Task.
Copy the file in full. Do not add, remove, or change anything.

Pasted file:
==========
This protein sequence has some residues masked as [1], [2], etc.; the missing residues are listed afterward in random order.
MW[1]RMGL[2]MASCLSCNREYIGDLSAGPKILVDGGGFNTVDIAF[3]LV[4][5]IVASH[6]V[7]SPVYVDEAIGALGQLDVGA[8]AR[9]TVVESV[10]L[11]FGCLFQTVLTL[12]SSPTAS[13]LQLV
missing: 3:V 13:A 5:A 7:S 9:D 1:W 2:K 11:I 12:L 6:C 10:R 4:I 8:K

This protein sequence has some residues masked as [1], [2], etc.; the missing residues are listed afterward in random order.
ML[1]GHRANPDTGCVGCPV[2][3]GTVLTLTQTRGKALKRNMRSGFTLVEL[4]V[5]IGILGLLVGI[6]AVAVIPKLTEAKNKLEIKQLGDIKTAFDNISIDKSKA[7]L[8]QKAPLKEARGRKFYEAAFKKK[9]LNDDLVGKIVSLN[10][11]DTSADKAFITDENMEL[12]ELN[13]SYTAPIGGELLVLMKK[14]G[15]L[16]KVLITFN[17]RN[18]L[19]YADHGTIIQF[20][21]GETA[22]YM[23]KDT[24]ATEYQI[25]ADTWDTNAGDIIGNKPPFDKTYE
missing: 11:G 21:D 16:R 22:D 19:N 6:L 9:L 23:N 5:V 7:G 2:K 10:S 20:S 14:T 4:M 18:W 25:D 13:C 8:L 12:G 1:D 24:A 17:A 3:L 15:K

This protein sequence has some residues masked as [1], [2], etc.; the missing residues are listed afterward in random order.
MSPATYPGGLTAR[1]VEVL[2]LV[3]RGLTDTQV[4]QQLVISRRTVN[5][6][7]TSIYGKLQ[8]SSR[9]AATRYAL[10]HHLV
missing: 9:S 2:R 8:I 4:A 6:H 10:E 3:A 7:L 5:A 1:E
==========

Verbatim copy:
This protein sequence has some residues masked as [1], [2], etc.; the missing residues are listed afterward in random order.
MW[1]RMGL[2]MASCLSCNREYIGDLSAGPKILVDGGGFNTVDIAF[3]LV[4][5]IVASH[6]V[7]SPVYVDEAIGALGQLDVGA[8]AR[9]TVVESV[10]L[11]FGCLFQTVLTL[12]SSPTAS[13]LQLV
missing: 3:V 13:A 5:A 7:S 9:D 1:W 2:K 11:I 12:L 6:C 10:R 4:I 8:K

This protein sequence has some residues masked as [1], [2], etc.; the missing residues are listed afterward in random order.
ML[1]GHRANPDTGCVGCPV[2][3]GTVLTLTQTRGKALKRNMRSGFTLVEL[4]V[5]IGILGLLVGI[6]AVAVIPKLTEAKNKLEIKQLGDIKTAFDNISIDKSKA[7]L[8]QKAPLKEARGRKFYEAAFKKK[9]LNDDLVGKIVSLN[10][11]DTSADKAFITDENMEL[12]ELN[13]SYTAPIGGELLVLMKK[14]G[15]L[16]KVLITFN[17]RN[18]L[19]YADHGTIIQF[20][21]GETA[22]YM[23]KDT[24]ATEYQI[25]ADTWDTNAGDIIGNKPPFDKTYE
missing: 11:G 21:D 16:R 22:D 19:N 6:L 9:L 23:N 5:V 7:G 2:K 10:S 20:S 14:T 4:M 18:W 25:D 13:C 8:L 12:G 1:D 24:A 17:A 3:L 15:K

This protein sequence has some residues masked as [1], [2], etc.; the missing residues are listed afterward in random order.
MSPATYPGGLTAR[1]VEVL[2]LV[3]RGLTDTQV[4]QQLVISRRTVN[5][6][7]TSIYGKLQ[8]SSR[9]AATRYAL[10]HHLV
missing: 9:S 2:R 8:I 4:A 6:H 10:E 3:A 7:L 5:A 1:E